Why is this important? Because it will pique their interest, introduce new words and concepts and give them an idea of what the story is going to be about.  (Learn more about this from Drs. Fountas and Pinnell)

Reading Together

Credit: Phil Dowsing Creative, http://flic.kr/p/4G8o6f

Steps for Introducing a New Book:

  1. Give a summary of what the story is about. This gives your child the main idea to refer to when reading the story.
  2. Talk about the pictures together before reading. Look at the pictures and talk about what your child thinks is happening and will happen next. This will help him to predict the story and reinforces the meaning of the text.
  3. Talk about any interesting language your child may encounter during the reading of this book. This will help your child use structure and language patterns.
  4. Discuss any concepts that you think may be new or difficult for your child to understand based on his background knowledge
  5. Preview the book and find one or two high frequency words that you are working on. Go to the page the first word is located on. Say the word you want your child to locate and have him repeat it after you. Ask him what letter he would expect to see at the beginning of the word. Have him run his finger slowly under the word and read it. Repeat this with the second word. This helps your child use the visual information from letters to guide him through the text.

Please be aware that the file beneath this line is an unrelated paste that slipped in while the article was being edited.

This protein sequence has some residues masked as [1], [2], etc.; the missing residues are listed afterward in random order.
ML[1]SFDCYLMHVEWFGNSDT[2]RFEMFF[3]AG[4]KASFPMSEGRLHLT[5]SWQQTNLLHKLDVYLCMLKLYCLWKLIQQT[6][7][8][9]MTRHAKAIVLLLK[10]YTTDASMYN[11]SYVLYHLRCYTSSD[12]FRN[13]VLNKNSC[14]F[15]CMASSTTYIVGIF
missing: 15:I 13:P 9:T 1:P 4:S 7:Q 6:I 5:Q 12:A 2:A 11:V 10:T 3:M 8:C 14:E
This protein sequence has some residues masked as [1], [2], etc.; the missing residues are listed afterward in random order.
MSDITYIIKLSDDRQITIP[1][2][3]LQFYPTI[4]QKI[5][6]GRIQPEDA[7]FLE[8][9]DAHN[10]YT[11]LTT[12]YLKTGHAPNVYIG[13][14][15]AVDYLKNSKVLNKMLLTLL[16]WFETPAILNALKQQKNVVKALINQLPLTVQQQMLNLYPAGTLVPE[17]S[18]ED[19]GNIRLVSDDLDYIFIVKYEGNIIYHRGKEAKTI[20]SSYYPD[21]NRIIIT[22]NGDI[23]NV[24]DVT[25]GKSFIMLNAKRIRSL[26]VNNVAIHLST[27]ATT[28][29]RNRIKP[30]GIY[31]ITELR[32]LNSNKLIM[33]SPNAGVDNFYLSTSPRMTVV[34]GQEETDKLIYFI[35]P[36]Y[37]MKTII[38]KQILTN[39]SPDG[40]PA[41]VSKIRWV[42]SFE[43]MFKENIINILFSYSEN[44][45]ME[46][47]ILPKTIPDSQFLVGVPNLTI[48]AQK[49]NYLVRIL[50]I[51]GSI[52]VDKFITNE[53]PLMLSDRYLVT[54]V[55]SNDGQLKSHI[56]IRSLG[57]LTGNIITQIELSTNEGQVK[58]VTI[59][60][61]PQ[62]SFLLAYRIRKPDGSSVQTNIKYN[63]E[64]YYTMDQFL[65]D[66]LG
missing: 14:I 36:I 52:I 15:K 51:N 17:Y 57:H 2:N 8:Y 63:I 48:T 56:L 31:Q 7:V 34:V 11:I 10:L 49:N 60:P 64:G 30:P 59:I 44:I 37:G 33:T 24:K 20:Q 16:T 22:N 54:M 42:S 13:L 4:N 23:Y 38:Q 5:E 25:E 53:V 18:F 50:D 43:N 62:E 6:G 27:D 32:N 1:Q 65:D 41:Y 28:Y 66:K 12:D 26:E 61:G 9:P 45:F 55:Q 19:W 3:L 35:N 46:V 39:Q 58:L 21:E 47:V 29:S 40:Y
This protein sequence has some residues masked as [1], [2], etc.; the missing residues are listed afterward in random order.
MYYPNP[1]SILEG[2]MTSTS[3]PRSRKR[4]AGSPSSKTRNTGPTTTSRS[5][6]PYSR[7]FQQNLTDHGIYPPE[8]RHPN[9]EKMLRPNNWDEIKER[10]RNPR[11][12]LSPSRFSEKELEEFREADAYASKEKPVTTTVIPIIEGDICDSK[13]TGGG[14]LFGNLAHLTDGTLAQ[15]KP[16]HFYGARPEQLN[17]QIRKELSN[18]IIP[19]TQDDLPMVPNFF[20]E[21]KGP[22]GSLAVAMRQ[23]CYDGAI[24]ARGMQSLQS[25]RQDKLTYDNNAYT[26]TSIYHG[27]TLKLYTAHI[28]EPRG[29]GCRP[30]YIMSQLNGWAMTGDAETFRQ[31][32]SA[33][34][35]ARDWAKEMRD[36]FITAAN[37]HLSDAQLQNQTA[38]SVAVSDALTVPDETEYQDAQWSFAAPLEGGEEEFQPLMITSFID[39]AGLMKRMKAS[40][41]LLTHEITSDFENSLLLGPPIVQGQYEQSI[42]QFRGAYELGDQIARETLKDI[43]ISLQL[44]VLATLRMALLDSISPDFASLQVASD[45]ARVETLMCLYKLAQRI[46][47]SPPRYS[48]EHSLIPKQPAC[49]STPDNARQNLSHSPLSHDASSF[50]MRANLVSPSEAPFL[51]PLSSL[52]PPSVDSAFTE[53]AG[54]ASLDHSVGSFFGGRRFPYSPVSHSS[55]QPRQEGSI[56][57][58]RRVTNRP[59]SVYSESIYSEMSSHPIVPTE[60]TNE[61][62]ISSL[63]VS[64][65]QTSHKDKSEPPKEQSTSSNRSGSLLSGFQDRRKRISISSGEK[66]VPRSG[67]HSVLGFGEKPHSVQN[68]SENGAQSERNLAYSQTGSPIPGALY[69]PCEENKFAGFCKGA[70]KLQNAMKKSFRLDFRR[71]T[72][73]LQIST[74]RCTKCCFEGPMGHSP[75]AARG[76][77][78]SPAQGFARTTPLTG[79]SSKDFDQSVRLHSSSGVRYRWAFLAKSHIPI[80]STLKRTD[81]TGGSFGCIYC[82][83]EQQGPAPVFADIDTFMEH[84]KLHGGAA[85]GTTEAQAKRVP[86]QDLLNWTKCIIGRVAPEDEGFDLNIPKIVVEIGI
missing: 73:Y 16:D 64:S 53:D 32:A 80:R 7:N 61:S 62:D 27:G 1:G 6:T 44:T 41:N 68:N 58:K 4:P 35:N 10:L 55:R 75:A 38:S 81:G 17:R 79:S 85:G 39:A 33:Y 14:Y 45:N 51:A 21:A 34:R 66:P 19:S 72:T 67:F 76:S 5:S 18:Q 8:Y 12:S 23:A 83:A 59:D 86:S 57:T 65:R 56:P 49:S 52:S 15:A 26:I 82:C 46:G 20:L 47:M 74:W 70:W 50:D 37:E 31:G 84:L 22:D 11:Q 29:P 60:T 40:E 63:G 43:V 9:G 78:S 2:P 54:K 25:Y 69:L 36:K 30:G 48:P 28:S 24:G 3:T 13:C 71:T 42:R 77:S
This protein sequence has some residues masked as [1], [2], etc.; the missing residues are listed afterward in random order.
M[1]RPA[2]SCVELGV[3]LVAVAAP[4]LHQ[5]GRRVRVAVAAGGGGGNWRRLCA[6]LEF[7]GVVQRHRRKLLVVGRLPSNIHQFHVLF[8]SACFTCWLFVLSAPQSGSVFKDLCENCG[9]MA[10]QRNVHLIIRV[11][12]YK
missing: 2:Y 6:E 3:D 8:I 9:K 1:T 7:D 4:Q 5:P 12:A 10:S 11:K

6. Enjoy this opportunity to read with your child. Keep the experience fun and relaxing for both you and your child.

Check back next week for a fun reading activity!

This text was adapted from Sandra and Susan’s new book, Best Practices for Teaching Reading at Home.

Sandra Vroon IMGSandra Vroon has served as a general education teacher, Reading Recovery teacher, adjunct reading and literacy professor and most recently, a home educator. She received both her undergraduate and graduate degrees from Calvin College.

Susan Harrell IMGSusan Harrel has spent the last 30 years in a variety of educational settings including a one-room mission school in Uganda, a K-12 school for LD students, multiple elementary grades, a Reading Recovery room, private tutoring of home school students and more. She received both her undergraduate and graduate degrees from Calvin College. 

Misunderstanding My Misunderstanding

Dear Mom and Dad,

I think the reason I struggle in school is I have no motivation, no goal, nothing that tells me to keep going.  Some kids have legitimate reasons for their school struggles – not me.  I am just lazy and it is 100% my responsibility to dig myself out of this academic hole I have created.  If I don’t improve you should pull me out of sports and eliminate all the things that mean a lot to me because I don’t deserve them.  

I love you

-7th grader, March 2010

Photo courtesy of MumblingMommy.com

When students misunderstand in school and are misunderstood by adults, things frequently get tense –inside the student and also between the student and parents and/or teachers. Inside them it can feel confusing, frustrating, or discouraging. Eventually, these feelings often lead to self-prosecution (e.g. I’m so stupid, I just can’t do it, etc.) Between the adults and students tensions may quickly increase as “nothing seems to work” and parents and teachers display ever-increasing frustration and discouragement.